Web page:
The US Department of Labor (DOL) recently awarded a $12 million grant to Ohio’s Lorain County Community College (LCCC) through its Scaling Apprenticeship Through Sector-Based Strategies grant program.
LCCC was the lead grant applicant in a collaboration that included Ohio TechNet (OTN) and The Ohio Manufacturers' Association (OMA), collectively known as the Ohio Manufacturing Workforce Partnership (OMWP).
The funding will play a vital role in helping Ohio address the workforce shortage and skills gap affecting manufacturing, as manufacturers across the state have repeatedly cited workforce as their top issue of concern. With the funds, OMWP says it will upskill 5,000 Ohioans over the next four years through Industry Recognized Apprenticeship Programs (IRAP), an “earn-and-learn” model recently authorized by the DOL.
“Ohio manufacturers understand that it’s time to change the way we develop talent,” said Eric L Burkland, OMA president. “Industry Recognized Apprenticeship Programs take the best of traditional, registered apprenticeship—structured on-the-job training, with related classroom instruction and regularly increasing wages—and give manufacturers the flexibility to determine which skills and outcomes are most important to their long-term success.
“To ensure that these flexible apprenticeships provide high-quality training, each will be tied to a specific industry recognized credential.”
The grant is part of $183.8 million in funds the DOL awarded to 23 academic institutions and consortia with private-sector partners for training in information technology, advanced manufacturing and healthcare. The full list is available here.
The grants are funded through H-1B visa fees, which are paid to bring foreign workers to America when Americans cannot be found to fill open jobs, DOL said. The grants are expected to support the training of more than 85,000 apprentices in new or expanded apprenticeship programs and increase apprenticeship opportunities for all Americans, including veterans, military spouses, and service members transitioning into the civilian workforce; and grounds that are underrepresented in apprenticeships such as women, people of color and Americans transitioning from the justice system to the workforce.
“The apprenticeship model of earning while learning has worked well in many American industries, and today we open opportunities for apprenticeships to flourish in new sectors of our economy,” US Secretary of Labor Alexander Acosta said. “With 7.4 million open jobs and job creators searching for skilled job seekers, apprenticeship expansion will continue to close the skills gap and strengthen the greatest workforce in the world—the American workforce."
Burkland said the DOL opportunity came at the perfect time for Ohio manufacturers.
“For the last two years, we have been building a system of regional industry sector partnerships to foster collaboration and resource sharing among manufacturers and their education and workforce partners,” he said. “It was this systems-level work that prepared us to submit a compelling proposal to the Department of Labor.”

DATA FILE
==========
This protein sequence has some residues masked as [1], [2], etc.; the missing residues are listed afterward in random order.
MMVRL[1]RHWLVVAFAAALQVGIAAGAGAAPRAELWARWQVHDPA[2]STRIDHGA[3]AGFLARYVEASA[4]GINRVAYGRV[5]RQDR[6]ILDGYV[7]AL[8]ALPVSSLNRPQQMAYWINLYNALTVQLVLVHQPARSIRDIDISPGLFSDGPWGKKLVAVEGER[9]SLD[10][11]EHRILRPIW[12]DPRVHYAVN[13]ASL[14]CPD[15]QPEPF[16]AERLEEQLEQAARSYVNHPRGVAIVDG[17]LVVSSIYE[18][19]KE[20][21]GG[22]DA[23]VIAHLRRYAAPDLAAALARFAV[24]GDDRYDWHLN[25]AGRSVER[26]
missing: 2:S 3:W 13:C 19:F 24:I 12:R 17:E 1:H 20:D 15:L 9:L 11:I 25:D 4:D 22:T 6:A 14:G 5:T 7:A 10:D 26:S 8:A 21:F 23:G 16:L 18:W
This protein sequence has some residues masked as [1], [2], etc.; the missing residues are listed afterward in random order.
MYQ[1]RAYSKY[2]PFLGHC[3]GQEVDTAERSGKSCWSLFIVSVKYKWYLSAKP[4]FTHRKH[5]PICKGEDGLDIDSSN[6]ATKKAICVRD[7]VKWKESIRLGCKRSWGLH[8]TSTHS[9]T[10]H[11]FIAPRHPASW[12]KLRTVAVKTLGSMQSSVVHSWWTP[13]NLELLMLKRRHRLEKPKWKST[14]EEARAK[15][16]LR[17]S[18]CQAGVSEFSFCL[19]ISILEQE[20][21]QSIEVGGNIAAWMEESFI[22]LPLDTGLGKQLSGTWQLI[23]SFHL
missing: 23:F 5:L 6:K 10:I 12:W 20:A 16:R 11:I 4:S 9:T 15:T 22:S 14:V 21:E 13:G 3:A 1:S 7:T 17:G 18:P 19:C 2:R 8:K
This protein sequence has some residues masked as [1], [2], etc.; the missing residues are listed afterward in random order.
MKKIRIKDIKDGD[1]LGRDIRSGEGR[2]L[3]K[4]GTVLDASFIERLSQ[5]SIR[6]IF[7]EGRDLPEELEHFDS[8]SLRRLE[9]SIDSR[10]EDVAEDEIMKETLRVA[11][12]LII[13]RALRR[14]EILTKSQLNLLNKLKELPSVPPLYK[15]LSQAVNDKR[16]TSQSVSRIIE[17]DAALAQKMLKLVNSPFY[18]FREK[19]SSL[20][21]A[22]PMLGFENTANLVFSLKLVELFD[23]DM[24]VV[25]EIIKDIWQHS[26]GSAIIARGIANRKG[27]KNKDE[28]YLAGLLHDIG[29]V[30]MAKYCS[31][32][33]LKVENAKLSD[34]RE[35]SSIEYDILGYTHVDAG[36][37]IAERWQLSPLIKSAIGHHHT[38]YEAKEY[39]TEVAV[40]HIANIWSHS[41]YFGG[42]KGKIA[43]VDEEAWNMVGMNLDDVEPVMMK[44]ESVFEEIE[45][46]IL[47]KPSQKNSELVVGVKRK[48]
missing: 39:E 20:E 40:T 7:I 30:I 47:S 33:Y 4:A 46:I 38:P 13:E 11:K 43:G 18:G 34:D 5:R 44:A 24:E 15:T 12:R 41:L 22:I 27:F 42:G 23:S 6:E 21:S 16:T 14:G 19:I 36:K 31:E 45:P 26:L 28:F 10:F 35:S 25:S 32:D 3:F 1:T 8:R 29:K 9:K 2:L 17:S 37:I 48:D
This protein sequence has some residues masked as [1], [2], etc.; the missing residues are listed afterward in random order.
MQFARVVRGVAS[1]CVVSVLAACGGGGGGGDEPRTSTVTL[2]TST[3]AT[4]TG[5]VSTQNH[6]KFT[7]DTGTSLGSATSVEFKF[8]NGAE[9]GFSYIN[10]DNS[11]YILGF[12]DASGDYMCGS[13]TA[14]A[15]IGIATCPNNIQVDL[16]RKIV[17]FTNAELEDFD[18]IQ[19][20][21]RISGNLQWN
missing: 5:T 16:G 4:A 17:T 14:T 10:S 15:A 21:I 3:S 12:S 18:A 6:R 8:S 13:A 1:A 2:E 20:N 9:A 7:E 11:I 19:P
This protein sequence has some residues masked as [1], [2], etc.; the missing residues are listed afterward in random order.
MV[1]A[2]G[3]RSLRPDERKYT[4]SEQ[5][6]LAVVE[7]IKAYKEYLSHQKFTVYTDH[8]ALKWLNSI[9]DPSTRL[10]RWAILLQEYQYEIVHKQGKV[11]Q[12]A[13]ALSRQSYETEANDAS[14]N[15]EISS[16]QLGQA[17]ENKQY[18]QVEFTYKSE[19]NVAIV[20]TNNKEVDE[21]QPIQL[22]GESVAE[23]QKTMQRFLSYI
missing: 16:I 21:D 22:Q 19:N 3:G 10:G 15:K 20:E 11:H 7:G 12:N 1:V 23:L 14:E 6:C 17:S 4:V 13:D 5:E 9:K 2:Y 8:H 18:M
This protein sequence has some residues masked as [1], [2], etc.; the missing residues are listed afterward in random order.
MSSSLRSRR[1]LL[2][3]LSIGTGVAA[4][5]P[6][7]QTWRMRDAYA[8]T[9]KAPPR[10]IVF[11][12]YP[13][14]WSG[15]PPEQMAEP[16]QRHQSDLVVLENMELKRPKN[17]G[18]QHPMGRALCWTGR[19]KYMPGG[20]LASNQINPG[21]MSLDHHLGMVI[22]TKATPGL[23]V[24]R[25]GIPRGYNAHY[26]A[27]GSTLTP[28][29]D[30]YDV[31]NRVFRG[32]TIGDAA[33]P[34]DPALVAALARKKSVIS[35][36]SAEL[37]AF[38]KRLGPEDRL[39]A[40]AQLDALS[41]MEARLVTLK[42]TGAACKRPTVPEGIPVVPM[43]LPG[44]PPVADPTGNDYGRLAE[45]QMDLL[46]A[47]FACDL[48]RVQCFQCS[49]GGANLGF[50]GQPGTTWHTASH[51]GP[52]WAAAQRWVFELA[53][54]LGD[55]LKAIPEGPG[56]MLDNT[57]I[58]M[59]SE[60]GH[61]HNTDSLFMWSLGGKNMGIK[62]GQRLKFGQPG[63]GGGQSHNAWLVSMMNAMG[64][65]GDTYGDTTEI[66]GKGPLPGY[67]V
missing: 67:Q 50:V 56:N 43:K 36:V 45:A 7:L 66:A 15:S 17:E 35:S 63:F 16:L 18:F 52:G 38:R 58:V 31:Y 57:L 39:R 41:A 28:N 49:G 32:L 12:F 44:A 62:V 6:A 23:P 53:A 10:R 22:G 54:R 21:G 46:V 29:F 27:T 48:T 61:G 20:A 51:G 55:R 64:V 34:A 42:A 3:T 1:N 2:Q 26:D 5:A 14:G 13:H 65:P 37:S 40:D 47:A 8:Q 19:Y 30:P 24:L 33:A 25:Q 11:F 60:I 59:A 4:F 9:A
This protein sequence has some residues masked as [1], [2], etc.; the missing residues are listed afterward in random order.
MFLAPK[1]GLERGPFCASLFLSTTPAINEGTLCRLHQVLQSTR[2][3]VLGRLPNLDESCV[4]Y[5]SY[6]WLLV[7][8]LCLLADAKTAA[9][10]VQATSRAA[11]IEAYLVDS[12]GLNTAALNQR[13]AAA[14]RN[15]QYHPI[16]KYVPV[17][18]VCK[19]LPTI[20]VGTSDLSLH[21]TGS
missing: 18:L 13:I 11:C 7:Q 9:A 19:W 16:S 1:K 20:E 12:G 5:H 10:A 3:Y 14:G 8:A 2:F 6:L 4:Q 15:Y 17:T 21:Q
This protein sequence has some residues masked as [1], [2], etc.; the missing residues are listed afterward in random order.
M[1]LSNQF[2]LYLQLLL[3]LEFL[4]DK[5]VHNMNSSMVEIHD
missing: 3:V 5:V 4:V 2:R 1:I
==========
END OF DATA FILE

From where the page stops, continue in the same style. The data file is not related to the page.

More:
A key element of that system is Ohio TechNet, a consortium of Ohio's community colleges and other post-secondary education institutions, launched in 2014 with a focus on accelerating the readiness of Ohio's workforce for manufacturing careers.
“This is an opportunity to transform workforce development strategies to meet the needs of advanced manufacturers,” said Marcia J Ballinger, president of LCCC. “We couldn’t be more pleased to have this opportunity to deepen our work with The Ohio Manufacturers’ Association through the Ohio Manufacturing Workforce Partnership to ensure Ohio remains a leader in manufacturing talent innovation.
“Scaling apprenticeships in new and different ways is an innovation that works by providing opportunities for employers to build a workforce to spec, provide blended earn and learn models for individuals and fosters redesign of programs at higher education institutions to reduce time and cost to earn a degree and credential.”
OMWP’s project will focus on career pathways in advanced manufacturing with an eye toward technological advances, including Industry 4.0 and cybersecurity. To date, the partnership has secured commitments from Ohio manufacturers to train 2,315 apprentices.
“When we talk about respecting the dignity of work, that has to mean making sure our students have the opportunity to pursue jobs that pay well, that are fulfilling, and where they can build careers that lead to middle-class life,” said Sen Sherrod Brown (D-OH). “By investing in programs like LCCC’s, we can introduce students to the many opportunities available to them, whether they choose to pursue additional workforce training or get a job.”